A Plea for Protection of Personal Integrity

The Grand Chamber is preparing to deliver its judgment in Söderman v. Sweden. This European Court of Human Rights case involves a 14-year-old girl who was covertly filmed by her stepfather while she was undressing prior to taking a shower. Subsequently, her mother immediately burned the tape and did not report the incident until two years later. Consequently, the stepfather was prosecuted for child molestation and was convicted, but then acquitted on appeal in 2007. The court held that he could not be guilty of child molestation because he never intended for the girl to find out about the tape and there was no general legal prohibition of taping her without her consent at that time. The appeal court concluded that although he might have been found guilty of child pornography, the prosecution did not raise this issue, so the court could not consider it.  In December 2007, the Supreme Court dismissed the case.

Ms. Söderman, now in her mid-20s, based her recent complaint on the Swedish legal system’s lack of protecting her personal integrity by not prohibiting this sort of act. She relies on Article 8, right to respect for private life, of the European Convention on Human Rights. She complains that Sweden failed to comply with its obligation to provide her with remedies – whether criminal or civil – against her stepfather’s violation. The application was filed with the European Court of Human Rights in 2008. In 2012, the Chamber held that there was no violation of Article 8. On Nov. 19, 2012, the case was referred to the Grand Chamber at Ms. Söderman’s request. A hearing was held in April 2013 and a judgment is expected within the next week.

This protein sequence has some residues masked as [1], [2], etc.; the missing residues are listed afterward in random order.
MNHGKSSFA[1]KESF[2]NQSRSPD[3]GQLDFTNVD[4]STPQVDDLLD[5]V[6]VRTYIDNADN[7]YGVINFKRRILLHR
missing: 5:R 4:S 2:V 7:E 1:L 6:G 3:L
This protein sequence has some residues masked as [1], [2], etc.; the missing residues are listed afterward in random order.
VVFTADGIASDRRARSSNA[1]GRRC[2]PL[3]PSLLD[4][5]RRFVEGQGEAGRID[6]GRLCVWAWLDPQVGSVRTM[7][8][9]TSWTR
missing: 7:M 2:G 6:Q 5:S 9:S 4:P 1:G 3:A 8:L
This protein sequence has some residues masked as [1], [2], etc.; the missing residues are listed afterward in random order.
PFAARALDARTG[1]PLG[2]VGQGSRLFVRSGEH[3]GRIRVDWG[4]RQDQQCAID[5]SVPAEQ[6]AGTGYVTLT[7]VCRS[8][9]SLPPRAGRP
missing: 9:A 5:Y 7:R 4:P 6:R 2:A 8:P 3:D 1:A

Hopefully, the Grand Chamber will be able to set a healthier precedent, rectify these mistaken decisions, and not condone this appalling behavior anymore. There must be a remedy for this victim.  I cannot see how any court of law can accept this monster’s behavior and leave no remedy left for the innocent, young victim.

Considering the lower courts’ decisions, do you think the Grand Chamber will reverse in this case? What do you think will happen if it does not reverse? Will there be any outcry or backlash by other countries for acquiescing to this behavior? What kind of public policy would be created if the Court excused this behavior? What would the appropriate remedy be for an act that happened a decade ago? What would make this victim “whole” again?

Sources: ECHR

Picture: Wikipedia

2 comments

  1. This is appalling and one that I believe the lower courts got wrong. In addition, Ms. Söderman’s mother should have immediately reported this incident instead of burning the tape and waiting two years to report it. Furthermore, I cannot believe the prosecution did not raise the issue of child pornography. This case should’ve have ended with the stepfather being convicted of child molestation and child pornography, if not more. The appeal court’s decision shows you that the law hasn’t caught up to the times when this case went to appeal. There may have been no general legal prohibition of taping her without her consent at that time but now things are quite different. Also, the fact that the stepfather never intended for her to find out about the tape should not make any difference in his conviction. There is clearly a right and a wrong here. Her rights were clearly violated. I certainly hope the Grand Chamber will reverse this case.

  2. I would like to know the reasoning behind the conclusion that there was no violation of Article 8. Indeed, I really cannot imagine a more blatant violation of “the right to respect of private life.” But besides the blatant violation ignored by the European Court of Human Rights, the real problem is with the protections afforded – or not afforded – by the Swedish legal system. How could there not be some statutory or common-law framework that Sweden could have worked with to make taping an undressing young girl illegal? Maybe that could have been the case with the appellate courts suggestion that the prosecution dropped the ball by missing the child pornography charge, but maybe not. Cases like these make can lead one to question the direction of a sovereign’s legal system. I, for one, would be hesitant to let a child visit a nation that seems to be severely lacking in the protection of individual privacy rights.

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